Celebrate 10 years of Hymnary.org!

It's Hymnary's 10th birthday this month and to celebrate, we're giving the gifts! Want a free FlexScore? Look for the "Claim Free FlexScore" button on any public domain FlexScore page and enjoy a complimentary FlexScore on us.

Ye simple souls, that stray

Ye simple souls, that stray

Author: Charles Wesley (1747)
Published in 58 hymnals

Full Text

1 Ye simple souls, that stray
Far from the path of peace
(That unfrequented way
To life and happiness)
How long will ye your folly love,
And throng the downward road,
And hate the wisdom from above,
And mock the sons of God?

2 Madness and misery
Ye count our life beneath,
And nothing great can see
Or glorious in our death:
As born to suffer and to grieve
Beneath your feet we lie,
And utterly contemn’d we live,
And unlamented die.

3 Poor pensive sojourners,
O’erwhelm’d with griefs and woes,
Perplex’d with needless fears,
And pleasure’s mortal foes;
More irksome than a gaping tomb
Our sight ye cannot bear,
Wrapt in the melancholy gloom
Of fanciful despair.

4 So wretched, and obscure,
The men whom ye despise,
So foolish, weak, and poor
Above your scorn we rise:
Our conscience in the Holy Ghost
Can witness better things,
For he whose blood is all our boast
Hath made us priests and kings.

5 Riches unsearchable
In Jesus’ love we know,
And pleasures from the well
Of life our souls o’erflow:
From him the Spirit we receive
Of wisdom, grace, and pow’r,
And alway sorrowful we live
Rejoicing evermore.

6 Angels our servants are,
And keep in all our ways,
And in their hands they bear
The sacred sons of grace;
Our guardians to that heav’nly bliss
They all our steps attend,
And God himself our Father is,
And Jesus is our friend.

7 With him we walk in white,
We in his image shine,
Our robes are robes of light,
Our righteousness divine:
On all the grov’ling kings of earth
With pity we look down,
And claim, in virtue of our birth,
A never-fading crown.

Source: Hymns for Those that Seek and Those that have Redemption in the Blood of Jesus Christ #16

Author: Charles Wesley

Charles Wesley, M.A. was the great hymn-writer of the Wesley family, perhaps, taking quantity and quality into consideration, the great hymn-writer of all ages. Charles Wesley was the youngest son and 18th child of Samuel and Susanna Wesley, and was born at Epworth Rectory, Dec. 18, 1707. In 1716 he went to Westminster School, being provided with a home and board by his elder brother Samuel, then usher at the school, until 1721, when he was elected King's Scholar, and as such received his board and education free. In 1726 Charles Wesley was elected to a Westminster studentship at Christ Church, Oxford, where he took his degree in 1729, and became a college tutor. In the early part of the same year his religious impressions were much deepene… Go to person page >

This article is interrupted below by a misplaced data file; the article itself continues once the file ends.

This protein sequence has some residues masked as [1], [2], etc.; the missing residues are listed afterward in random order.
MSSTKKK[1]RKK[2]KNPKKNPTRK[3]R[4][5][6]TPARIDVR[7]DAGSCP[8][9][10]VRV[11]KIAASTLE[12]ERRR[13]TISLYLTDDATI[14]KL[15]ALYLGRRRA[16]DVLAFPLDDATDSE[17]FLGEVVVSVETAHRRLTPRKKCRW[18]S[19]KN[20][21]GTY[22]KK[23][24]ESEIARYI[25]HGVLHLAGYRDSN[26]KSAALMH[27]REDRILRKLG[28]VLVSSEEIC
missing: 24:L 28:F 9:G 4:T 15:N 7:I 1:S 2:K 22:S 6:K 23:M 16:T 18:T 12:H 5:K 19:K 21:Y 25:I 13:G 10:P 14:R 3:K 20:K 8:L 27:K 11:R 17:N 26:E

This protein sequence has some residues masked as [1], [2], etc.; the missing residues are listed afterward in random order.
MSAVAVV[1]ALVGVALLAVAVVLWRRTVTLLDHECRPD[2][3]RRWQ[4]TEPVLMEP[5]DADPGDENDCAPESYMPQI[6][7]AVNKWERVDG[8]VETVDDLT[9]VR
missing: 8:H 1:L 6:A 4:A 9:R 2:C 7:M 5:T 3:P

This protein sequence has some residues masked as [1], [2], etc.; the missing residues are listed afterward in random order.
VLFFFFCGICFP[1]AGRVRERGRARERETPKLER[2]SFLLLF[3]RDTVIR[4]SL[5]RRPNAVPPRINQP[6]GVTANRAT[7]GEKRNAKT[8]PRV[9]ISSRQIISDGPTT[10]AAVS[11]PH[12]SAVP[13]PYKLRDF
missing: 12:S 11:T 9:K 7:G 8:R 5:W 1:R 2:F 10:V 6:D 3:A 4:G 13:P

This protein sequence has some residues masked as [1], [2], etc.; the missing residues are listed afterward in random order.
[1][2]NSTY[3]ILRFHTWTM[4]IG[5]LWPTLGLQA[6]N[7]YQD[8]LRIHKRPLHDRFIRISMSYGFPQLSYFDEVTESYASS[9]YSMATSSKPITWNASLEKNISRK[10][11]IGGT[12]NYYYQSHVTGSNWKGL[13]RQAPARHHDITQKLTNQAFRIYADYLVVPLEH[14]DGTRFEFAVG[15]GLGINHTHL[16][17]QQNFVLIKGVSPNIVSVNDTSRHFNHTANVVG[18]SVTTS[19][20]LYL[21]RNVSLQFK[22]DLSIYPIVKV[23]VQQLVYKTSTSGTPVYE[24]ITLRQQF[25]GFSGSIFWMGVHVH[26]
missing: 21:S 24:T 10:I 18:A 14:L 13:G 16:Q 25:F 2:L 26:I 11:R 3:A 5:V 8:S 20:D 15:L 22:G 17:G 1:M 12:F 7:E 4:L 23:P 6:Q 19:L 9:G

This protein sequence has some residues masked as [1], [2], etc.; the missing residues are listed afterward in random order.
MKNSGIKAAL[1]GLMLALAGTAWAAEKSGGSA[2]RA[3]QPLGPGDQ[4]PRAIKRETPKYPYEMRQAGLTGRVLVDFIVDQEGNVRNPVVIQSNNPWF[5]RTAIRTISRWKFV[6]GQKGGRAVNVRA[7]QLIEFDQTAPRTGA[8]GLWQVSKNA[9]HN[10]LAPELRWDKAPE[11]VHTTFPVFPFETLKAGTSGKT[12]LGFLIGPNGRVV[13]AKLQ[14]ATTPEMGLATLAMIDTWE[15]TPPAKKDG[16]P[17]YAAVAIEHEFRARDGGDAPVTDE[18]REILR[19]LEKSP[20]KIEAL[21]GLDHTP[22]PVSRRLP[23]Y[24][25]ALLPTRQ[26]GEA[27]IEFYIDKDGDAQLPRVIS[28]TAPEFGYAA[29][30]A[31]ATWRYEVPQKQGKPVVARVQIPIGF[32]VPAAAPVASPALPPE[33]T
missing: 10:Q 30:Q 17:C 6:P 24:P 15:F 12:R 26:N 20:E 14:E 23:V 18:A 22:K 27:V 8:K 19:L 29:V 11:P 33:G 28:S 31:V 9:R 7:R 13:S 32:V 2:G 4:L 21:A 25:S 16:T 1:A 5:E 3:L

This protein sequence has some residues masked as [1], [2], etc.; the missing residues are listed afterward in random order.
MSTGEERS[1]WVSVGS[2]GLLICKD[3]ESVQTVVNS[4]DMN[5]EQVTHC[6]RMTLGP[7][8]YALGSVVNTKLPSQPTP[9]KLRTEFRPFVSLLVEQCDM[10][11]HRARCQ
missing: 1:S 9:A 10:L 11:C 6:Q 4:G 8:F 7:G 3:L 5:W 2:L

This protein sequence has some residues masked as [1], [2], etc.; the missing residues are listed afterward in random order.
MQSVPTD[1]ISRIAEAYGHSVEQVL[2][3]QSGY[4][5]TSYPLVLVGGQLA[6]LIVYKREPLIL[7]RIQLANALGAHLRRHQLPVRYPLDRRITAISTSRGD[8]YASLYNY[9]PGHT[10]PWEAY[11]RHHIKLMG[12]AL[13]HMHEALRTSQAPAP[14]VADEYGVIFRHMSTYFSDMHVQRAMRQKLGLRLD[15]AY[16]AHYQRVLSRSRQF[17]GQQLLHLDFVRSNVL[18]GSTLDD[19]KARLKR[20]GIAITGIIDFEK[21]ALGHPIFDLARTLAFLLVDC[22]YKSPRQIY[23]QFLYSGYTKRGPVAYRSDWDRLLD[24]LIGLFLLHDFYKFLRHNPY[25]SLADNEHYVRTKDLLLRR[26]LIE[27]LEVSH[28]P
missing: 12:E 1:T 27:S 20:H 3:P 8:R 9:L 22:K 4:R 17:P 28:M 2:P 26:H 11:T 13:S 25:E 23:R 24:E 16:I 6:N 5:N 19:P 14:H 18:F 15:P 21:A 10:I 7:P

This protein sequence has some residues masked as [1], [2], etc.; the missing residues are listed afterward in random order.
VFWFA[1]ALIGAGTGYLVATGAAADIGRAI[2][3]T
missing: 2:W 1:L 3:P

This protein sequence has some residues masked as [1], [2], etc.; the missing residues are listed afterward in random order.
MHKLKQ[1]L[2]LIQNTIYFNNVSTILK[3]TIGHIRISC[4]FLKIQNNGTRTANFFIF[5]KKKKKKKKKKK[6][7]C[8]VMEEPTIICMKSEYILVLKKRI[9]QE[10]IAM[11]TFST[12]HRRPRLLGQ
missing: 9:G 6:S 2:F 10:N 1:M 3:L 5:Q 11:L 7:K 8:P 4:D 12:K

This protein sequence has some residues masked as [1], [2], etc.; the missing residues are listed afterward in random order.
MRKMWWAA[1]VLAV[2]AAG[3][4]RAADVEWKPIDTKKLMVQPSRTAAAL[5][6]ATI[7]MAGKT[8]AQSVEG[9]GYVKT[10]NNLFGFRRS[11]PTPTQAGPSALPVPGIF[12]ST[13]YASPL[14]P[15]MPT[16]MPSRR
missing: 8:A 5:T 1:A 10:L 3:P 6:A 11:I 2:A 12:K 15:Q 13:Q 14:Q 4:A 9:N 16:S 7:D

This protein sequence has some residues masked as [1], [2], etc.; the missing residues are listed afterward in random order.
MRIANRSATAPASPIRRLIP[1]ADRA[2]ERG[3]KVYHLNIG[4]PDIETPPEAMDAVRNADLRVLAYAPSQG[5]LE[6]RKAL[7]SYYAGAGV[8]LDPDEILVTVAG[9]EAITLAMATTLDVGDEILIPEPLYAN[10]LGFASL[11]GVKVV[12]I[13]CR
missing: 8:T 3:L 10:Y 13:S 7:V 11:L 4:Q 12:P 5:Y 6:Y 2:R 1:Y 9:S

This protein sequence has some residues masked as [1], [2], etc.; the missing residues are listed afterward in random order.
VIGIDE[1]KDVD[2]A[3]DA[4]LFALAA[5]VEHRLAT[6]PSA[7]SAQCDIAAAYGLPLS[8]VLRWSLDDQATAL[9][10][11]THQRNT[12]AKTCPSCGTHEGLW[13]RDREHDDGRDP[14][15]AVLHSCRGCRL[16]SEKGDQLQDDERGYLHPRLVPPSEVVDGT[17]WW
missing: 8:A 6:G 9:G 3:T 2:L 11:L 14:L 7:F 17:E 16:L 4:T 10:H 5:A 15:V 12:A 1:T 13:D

Text Information

First Line: Ye simple souls, that stray
Author: Charles Wesley (1747)
Meter: 6.6.6.6.8.6.8.6
Language: English
Copyright: Public Domain

Notes

Ye simple souls that stray. C. Wesley (?) [Exhortation.] First published in Hymns for those that Seek and those that Have Redemption, 1747, in 7 stanzas of 8 lines. In 1780 it was given in the Wesleyan Hymn Book, No. 21, with considerable alterations, and the omission of st. iii. The authorship of this hymn has been a matter of dispute for many years, some claiming it for John Wesley on the authority of Mr. Henry Moore, and others for Charles on the word of Dr. Whitehead. The work in which it appeared is known to have been published by the two brothers, and the contents were unsigned. Under these circumstances the difficulty of determining the authorship is great. There is some probability in the suggestion that it was written by Charles, and that the extensive alterations made therein for the Wesleyan Hymn Book, in 1780, were the work of his brother. Original text, Poetical Works, 1868-72, vol. iv. p. 230. --John Julian, Dictionary of Hymnology (1907)

====================== The research of Randy Maddox (Duke Divinity School, Center for Wesleyan Studies, https://divinity.duke.edu/initiatives/cswt/charles-published-verse) indicates that the 1747 publication was all by Charles Wesley, and that John Wesley made considerable revisions in the 1788 edition. Barry Johnson

Timeline

Suggestions or corrections? Contact us



Advertisements